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April 2015

Blu-ray Review - David and Lisa


Filmmakers are often tempted to treat mental illness as a golden ticket to melodrama, orchestrating extremes of behavior in the name of manipulation, giving actors free reign to create the experience of psychological torture in the broadest manner imaginable. When a rare feature comes along that doesn't indulge overkill, it's cause for celebration. 1962's "David and Lisa" has its share of heated moments, but writer Eleanor Perry and director Frank Perry are careful to treat the characters with respect, searching motivation and instinct with sensitivity and a great degree of understanding. Far from a crude movie of the week, "David and Lisa" manages to isolate internal frustration and troubling interactions, emerging as a story of tentative endearment, but also one of rare comprehension (at least for its time), portraying schizophrenia and obsessive actions with attention to detail, not outbursts. It's an emotionally satisfying picture with limited manipulation. Read the rest at

Blu-ray Review - The Wicked Lady


Cannon Films gives the director of "Death Wish II" a chance to make a period piece, and this is the result. 1983's "The Wicked Lady" should rightfully challenge helmer Michael Winner's base sensibilities, tasked with bringing a costume drama to the screen, yet his blunt ways with cinematic craftsmanship bend the material towards a routine of sex and violence. While not without a few scenes of beguiling madness, the movie spends more time struggling than soaring, grounded by a bizarre lead performance from Faye Dunaway and Winner's dedication to transforming a bawdy story into a Penthouse Letter, with a few softcore scenes breaking up the action. While never intended to be a Merchant/Ivory production, "The Wicked Lady" could use a blast of dignity, often caught trying too hard to be raunchy and ridiculous, lacking proper creative lubrication to carry this semi-farce, kinda-melodrama all the way to the finish line without encouraging a few pained reactions from the viewer. Read the rest at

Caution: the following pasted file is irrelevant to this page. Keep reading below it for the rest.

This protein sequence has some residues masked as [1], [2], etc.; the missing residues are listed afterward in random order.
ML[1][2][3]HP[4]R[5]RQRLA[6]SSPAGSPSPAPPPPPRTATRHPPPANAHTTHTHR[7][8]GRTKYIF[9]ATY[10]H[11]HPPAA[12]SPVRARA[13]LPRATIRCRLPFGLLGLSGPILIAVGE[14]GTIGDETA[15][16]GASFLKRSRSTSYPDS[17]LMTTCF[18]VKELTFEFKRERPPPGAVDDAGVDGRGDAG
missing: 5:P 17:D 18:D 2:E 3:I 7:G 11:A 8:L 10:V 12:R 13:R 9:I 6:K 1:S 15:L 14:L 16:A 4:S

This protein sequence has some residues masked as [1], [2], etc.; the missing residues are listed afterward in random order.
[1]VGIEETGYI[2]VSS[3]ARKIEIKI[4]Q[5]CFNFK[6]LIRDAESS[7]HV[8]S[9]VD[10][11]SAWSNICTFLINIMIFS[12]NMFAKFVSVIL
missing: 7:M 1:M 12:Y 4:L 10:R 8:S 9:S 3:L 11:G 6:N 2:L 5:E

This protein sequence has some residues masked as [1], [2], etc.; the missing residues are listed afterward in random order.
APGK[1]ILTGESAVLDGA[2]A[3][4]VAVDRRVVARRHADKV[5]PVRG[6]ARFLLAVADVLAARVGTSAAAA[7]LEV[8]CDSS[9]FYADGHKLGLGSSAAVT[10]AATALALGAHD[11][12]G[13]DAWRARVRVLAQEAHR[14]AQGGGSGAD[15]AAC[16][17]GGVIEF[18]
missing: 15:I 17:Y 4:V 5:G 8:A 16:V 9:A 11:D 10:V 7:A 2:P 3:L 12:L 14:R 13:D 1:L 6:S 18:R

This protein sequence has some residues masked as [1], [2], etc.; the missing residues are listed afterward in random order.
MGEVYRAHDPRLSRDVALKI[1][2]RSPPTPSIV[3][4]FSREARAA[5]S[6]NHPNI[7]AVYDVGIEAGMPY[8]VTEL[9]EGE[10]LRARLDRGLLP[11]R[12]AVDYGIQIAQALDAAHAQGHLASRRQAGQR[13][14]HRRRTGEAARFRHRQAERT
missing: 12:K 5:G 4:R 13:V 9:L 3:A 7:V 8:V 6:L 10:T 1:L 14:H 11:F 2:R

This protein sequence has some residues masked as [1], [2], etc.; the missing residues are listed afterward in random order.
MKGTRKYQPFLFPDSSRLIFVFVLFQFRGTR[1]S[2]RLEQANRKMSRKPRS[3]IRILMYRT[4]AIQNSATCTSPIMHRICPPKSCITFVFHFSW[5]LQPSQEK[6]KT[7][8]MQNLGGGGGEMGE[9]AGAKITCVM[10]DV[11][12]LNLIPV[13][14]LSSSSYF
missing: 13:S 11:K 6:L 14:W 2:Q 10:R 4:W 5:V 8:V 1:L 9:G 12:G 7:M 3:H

Blu-ray Review - Long Weekend


Maybe you thought your last vacation was bad? 1978's "Long Weekend" is an unnerving reminder that hotels and resorts are perhaps the only way to truly relax in the big, bad world. A horror effort that invests almost completely in atmosphere, "Long Weekend" is a highly effective exercise in slow-burn terror, putting the entirety of its focus on two characters as their extraordinarily troubling camping trip to a remote Australian beach turns into a prolonged test of survival. However, it's not poor planning that comes back to haunt the couple in question, but a karmic explosion of animal retaliation in response to human savagery, allowing the screenplay to explore a different type of suspense. The feature takes time to get where it's going, but the reward is superb tension and unpredictable surges of intensity, with stars John Hargreaves and Briony Behets capturing utter distress as director Colin Eggleston orchestrates an unforgettable downward spiral of sanity, with villainy agreeably dimensional and the great outdoors ruined forever. Read the rest at